Board vice president
If juvenile salmon and steelhead can celebrate, they are probably dancing in the cold Mattole waters. Evidence of the effectiveness of a growing effort to save local populations of native fisheries is increasing. A broad spectrum of landowners, nonprofits and agencies are responsible for the level of success of this monumental task.
Sanctuary Forest Inc., in conjunction with many other organizations, continues to find new ways to improve fish habitat. These improvement projects are possible with community support and the leveraging of other private and public funds. To acknowledge our accomplishments and garner additional support Sanctuary Forest is presenting a night of fine dining, live dance music, and a silent auction at the Beginnings Octagon on Saturday, Sept. 7. Please join us and bring your friends and neighbors. All are welcome.
After years without a trace of coho salmon in Baker Creek (a Mattole tributary), juvenile coho have been counted in overwhelming numbers this summer after the successful implementation of a groundwater recharge project in the winter of 2012. Sanctuary Forest, the Bureau of Land Management and Mattole Salmon Group, along with many others, implemented the Baker Creek project in the hopes of restoring natural watershed processes and providing resilience to climate change. The fish response has been phenomenal. At least two adult coho spawned in Baker Creek this year and nearly a thousand juvenile coho were observed in the alcove habitat that was built.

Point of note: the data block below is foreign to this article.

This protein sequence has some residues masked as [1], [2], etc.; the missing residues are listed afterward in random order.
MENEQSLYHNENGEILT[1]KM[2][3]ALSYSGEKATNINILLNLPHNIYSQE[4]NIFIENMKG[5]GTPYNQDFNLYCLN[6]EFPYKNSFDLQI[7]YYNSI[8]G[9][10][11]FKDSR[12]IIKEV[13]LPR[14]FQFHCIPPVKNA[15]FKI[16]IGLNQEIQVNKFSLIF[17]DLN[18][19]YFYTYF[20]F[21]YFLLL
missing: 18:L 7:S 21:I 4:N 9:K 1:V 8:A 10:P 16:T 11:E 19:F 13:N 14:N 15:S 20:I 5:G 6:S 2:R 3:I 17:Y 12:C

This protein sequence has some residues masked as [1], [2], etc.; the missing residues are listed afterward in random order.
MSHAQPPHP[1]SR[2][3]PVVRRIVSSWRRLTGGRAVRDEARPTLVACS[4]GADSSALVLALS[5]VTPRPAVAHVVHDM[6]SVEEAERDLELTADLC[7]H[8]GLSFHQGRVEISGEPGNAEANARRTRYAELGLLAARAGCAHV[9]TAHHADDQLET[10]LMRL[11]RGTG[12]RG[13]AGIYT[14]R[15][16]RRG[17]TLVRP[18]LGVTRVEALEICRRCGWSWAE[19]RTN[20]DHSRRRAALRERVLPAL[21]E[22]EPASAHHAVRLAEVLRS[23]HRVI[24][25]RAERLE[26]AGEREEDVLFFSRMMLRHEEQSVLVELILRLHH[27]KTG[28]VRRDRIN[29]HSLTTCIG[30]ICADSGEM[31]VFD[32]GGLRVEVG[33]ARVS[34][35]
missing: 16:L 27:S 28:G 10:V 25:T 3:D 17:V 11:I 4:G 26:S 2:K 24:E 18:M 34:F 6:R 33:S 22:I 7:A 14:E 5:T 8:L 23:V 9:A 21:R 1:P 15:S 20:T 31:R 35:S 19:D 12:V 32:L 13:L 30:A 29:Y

Keeping the rivers flowing during these dry months of virtually no rainfall is paramount to the success of our efforts to save the fish. Most residents are conscious of the need to conserve water. Many have found a way to store enough so they can abstain from extracting water from rivers, creeks and springs until the rains return. Others use as little as possible for household needs and modest gardens. Sanctuary Forest has begun providing blue wooden fish to be displayed as a symbol of cooperation with the water forbearance effort. The hope is that this will encourage others to join in this effective means to help keep the rivers flowing.
Sanctuary Forest is watching the return of the coho to Baker Creek and the commitment and passion of the community to save water with great joy and hope. In order to achieve watershed-wide habitat recovery for coho salmon, however, these ground-breaking processes must be replicated in several other streams and tributaries. Sanctuary Forest is seeking funding to continue and expand these successful projects. Your support at Sanctuary Forest’s 26th anniversary celebration, on Sept. 7, will help keep this valuable work moving forward. Doors will open at 5:30 p.m. The Asian fusion dinner prepared by Nancy Miyamoto and her crew of volunteers will be served from 6 p.m. to 8 p.m. The silent auction will feature local art, wines, weekend get-aways, and many other donated quality items. The live music for dancing will be provided by Vidagua and Asha Nan starting at 8:30 p.m. and going until midnight. Don’t miss this magical night of celebration.
Entrance is $25 at the door. Asian dinner is $20. For more information contact Marisa@sanctuaryforest.org or call 707-986-1087 extension 1#.